Saturday, as I was sipping a well-earned post-ride beverage at a local tap room, my cellphone came alive from a text that read “Help! I think I ruined my frame, Jim!” It was Tony, who has a few nice road bikes, and who knows enough about fixing them that he would only text me if it was something serious.
I called him straight away. He said he was just riding along, had gotten to a steep little pitch, and shifted into his easiest gear when he heard an awful crunch that locked his pedaling and forced him to step off his bike.
Looking at his drivetrain for what could be the problem, he said he was horrified to see that his rear derailleur was now inside his rear wheel and only connected by the cable and housing and chain. It had been torn clean off his frame! Hence the text about his frame being ruined.
A very common problem
Before I tell you what I told Tony, I’ll start by saying that it’s important to know how this breakdown happens, because you can avoid it. And, because most of the time I’ve run into it as a mechanic both in the shop and wrenching at cycling events, people are mystified how it could happen to them.
There are two things that make shifting into the wheel a way too-common failure:
- Somehow the bicycle fell over onto its right side (the drivetrain side) and landed hard enough that the derailleur hanger on the frame got bent inward.Keep in mind that this can happen without your knowledge, such as when your bike is parked at a rest stop and someone knocks it over, thinks nothing of it, and stands it back up. Also, know that on bicycles with aluminum derailleur hangers, which is the most common type today, it doesn’t take much force at all to bend the hanger like this.
Once bent, you might not even notice that the shifting isn’t as crisp as it was before and just keep riding as usual. Then, one day, like Tony did, you reach to shift into your easiest gear and the derailleur, which has been bent too close to the spokes, gets caught by one of them and pulled right into the wheel.
If you’re lucky (and now you know how this can happen, so you can remain alert to his possibility), you’ll hear and feel the catastrophe about to happen and be able to stop pedaling before the derailleur goes into the wheel. You might even hear the tick, tick, tick of the spoke hitting the derailleur and be able to shift the other way. You can then have your bike repaired.
- The other way this accident happens is if somehow the rear derailleur low-gear limit screw was not adjusted correctly. Limit screws don’t come out of adjustment on their own. But if you ever tried adjusting your screws you might have messed up the setting – as I did when I was a budding 15-year-old wannabe mechanic who made this mistake and ended up doing exactly what Tony did.
Fixing the hanger and derailleur
Luckily, I was able to put Tony’s mind at ease after asking him a couple of all-important questions. What I asked him is what you need to determine right away if this ever happens to you. First is whether the hanger is an integral part of the frame (i.e. part of the dropout) or a removable hanger attached with screws (you may need to remove the rear wheel to see the screws). And second is whether the threaded hanger hole that the derailleur was screwed into is broken, rather than just bent.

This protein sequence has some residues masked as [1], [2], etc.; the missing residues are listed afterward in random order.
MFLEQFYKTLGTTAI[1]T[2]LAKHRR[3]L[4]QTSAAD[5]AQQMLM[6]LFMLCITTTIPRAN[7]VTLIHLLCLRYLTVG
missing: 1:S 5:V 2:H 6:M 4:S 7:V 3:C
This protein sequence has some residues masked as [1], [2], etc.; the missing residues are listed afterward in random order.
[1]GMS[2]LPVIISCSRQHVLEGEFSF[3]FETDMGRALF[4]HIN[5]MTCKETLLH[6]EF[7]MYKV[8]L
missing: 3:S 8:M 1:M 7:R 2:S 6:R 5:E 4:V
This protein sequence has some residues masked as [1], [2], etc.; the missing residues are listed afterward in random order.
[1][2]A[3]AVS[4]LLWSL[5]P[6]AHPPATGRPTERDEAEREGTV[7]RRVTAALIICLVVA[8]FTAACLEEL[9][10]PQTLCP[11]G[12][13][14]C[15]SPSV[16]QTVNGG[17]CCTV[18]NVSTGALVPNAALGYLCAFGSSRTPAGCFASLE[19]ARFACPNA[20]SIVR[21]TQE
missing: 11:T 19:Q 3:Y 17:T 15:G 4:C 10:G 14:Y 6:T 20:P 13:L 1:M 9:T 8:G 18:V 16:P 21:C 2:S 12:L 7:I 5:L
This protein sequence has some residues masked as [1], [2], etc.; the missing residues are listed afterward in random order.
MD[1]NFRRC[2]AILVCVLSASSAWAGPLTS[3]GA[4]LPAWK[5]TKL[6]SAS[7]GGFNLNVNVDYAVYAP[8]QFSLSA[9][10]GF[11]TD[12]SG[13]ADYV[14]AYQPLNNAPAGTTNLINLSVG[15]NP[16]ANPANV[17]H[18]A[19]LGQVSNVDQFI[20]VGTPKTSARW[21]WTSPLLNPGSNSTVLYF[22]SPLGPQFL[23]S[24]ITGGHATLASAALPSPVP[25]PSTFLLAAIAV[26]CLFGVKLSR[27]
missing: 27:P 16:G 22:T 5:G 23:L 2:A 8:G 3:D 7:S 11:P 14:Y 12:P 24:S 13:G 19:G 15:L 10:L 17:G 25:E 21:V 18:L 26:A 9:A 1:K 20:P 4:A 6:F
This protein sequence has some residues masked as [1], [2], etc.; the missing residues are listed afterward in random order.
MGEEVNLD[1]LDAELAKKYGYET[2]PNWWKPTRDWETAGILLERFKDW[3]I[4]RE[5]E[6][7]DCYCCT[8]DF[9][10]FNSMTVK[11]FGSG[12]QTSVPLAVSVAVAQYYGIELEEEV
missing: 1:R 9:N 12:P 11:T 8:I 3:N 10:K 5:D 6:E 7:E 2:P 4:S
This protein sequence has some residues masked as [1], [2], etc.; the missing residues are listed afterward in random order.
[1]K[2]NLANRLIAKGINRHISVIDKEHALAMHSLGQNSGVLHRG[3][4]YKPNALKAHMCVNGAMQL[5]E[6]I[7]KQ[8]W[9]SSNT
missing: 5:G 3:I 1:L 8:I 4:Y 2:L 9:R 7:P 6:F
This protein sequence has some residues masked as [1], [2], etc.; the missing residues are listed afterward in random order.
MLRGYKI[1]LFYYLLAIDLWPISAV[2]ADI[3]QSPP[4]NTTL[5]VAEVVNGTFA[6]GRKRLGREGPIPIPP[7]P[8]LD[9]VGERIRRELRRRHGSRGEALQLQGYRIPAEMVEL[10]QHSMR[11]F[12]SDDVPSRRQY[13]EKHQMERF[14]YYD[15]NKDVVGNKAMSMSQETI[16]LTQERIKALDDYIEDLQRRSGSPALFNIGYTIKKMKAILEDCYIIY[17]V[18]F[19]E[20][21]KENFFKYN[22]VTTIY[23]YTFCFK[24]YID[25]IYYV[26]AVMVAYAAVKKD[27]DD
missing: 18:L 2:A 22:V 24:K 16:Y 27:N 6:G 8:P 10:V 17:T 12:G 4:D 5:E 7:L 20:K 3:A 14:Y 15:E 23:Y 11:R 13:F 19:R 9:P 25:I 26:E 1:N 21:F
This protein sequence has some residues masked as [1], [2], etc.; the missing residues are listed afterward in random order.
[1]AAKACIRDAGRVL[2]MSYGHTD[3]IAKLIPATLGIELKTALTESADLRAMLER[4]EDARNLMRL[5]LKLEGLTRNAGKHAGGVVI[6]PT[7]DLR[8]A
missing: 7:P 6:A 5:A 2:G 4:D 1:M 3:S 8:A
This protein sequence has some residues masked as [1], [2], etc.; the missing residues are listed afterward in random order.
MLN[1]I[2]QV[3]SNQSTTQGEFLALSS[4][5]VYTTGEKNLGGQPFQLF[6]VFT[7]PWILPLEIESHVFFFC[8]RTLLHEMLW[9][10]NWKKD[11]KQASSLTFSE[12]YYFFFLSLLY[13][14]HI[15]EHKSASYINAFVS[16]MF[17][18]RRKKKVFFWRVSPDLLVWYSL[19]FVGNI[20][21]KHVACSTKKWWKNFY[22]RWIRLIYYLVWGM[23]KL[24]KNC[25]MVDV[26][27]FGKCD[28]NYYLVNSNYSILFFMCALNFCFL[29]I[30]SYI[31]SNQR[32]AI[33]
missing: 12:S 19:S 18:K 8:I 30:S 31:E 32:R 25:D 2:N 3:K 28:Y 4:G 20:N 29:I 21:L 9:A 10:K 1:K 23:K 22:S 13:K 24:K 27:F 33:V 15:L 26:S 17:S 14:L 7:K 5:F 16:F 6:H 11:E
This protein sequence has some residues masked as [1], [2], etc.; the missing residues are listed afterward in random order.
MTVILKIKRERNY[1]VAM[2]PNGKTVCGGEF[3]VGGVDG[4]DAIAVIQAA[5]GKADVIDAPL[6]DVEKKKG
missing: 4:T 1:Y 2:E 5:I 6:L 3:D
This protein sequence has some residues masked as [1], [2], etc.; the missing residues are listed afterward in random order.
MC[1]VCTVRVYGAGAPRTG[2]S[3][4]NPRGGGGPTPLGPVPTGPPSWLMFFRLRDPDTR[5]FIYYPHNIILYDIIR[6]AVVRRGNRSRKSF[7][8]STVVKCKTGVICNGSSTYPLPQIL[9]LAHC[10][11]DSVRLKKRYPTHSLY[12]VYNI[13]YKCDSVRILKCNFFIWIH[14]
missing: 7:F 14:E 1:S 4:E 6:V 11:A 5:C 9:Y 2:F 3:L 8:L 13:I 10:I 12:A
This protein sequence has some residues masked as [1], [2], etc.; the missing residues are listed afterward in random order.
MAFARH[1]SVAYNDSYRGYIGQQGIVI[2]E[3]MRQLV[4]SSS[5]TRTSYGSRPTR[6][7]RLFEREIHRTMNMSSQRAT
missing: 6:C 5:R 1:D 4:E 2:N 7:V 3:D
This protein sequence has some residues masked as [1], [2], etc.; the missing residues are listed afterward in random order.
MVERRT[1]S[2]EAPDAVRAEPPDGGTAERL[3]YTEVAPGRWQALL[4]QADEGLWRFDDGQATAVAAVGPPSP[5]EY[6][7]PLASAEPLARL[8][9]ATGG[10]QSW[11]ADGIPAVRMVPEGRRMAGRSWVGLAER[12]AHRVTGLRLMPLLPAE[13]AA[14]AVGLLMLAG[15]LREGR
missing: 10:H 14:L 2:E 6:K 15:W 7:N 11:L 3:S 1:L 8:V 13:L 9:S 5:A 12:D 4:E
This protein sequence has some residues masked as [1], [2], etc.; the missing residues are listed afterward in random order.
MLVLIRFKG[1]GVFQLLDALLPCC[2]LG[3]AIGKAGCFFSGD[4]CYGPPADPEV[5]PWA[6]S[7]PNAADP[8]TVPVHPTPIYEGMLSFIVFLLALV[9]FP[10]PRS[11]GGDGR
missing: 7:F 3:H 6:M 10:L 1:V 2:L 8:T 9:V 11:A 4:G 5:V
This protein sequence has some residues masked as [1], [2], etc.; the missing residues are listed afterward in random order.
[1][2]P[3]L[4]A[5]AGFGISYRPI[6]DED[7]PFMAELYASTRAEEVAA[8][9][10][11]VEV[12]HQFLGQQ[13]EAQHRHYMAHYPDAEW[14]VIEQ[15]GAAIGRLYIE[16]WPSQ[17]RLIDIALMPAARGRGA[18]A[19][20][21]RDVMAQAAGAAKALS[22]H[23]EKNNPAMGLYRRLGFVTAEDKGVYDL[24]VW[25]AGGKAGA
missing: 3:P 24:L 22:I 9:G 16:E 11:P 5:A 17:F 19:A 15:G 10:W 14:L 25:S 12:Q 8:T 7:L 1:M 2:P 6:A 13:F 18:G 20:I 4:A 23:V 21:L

In Tony’s case, it was an integral hanger and bent but not broken. This meant that he couldn’t replace the hanger and would need to fix it. So, he was happy to learn that Wheels Manufacturing makes a Dropout Saver Kit for $60 that makes it relatively easy to install a threaded insert (see photo) so the hanger will work almost as new again.
Of course, Tony had to realign the hanger and likely replace his bent derailleur, and maybe his chain and a spoke or two (he hasn’t told me yet). But he could stop worrying that he needed to buy an entirely new frame.
Steel bikes like Tony’s usually have integral derailleur hangers. Other frame materials usually feature removable and replaceable hangers. Here, too, Wheels Manufacturing comes in very handy with a seemingly endless selection of hangers so that you can replace yours if you ruin it.
Alignment is important
It takes a lot of force for a derailleur to get torn off the hanger. So much that it’s possible for a lot of things to get damaged, including the hanger, derailleur, chain, wheel, axle and the dropouts of the frame. There are professional alignment tools for dropouts and derailleur hangers that ensure – assuming your bike doesn’t fall over – that your derailleur won’t shift into the spokes again even with your new parts.
Park Tool’s DAG-2.2 is one of those. Most shops have these, and if you fix or replace a mangled hanger, I recommend paying to have a pro mechanic align everything correctly again.
If you can’t get to the bike shop right away, you can ballpark hanger alignment by looking at your rear derailleur and cassette from behind the bike. When perfect, an imaginary vertical line will bisect both derailleur pulleys and the cog directly above them. If the hanger is bent, a large adjustable wrench with its jaws set to just slip over the hanger (remove the derailleur first), will let you align it, but do it gently.
Note that this only works with a new derailleur, not a bent or damaged one (when they go into the rear wheel, they usually get bent beyond repair). Always carefully check the hanger and derailleur installation and adjustment before riding.
Jim Langley is RBR’s Technical Editor. He has been a pro mechanic and cycling writer for more than 40 years. He’s the author of Your Home Bicycle Workshop in the RBR eBookstore. Check out his “cycling aficionado” website at http://www.jimlangley.net, his Q&A blog and updates at Twitter. Jim’s streak of consecutive cycling days has reached more than 8,000. Click to read Jim’s full bio.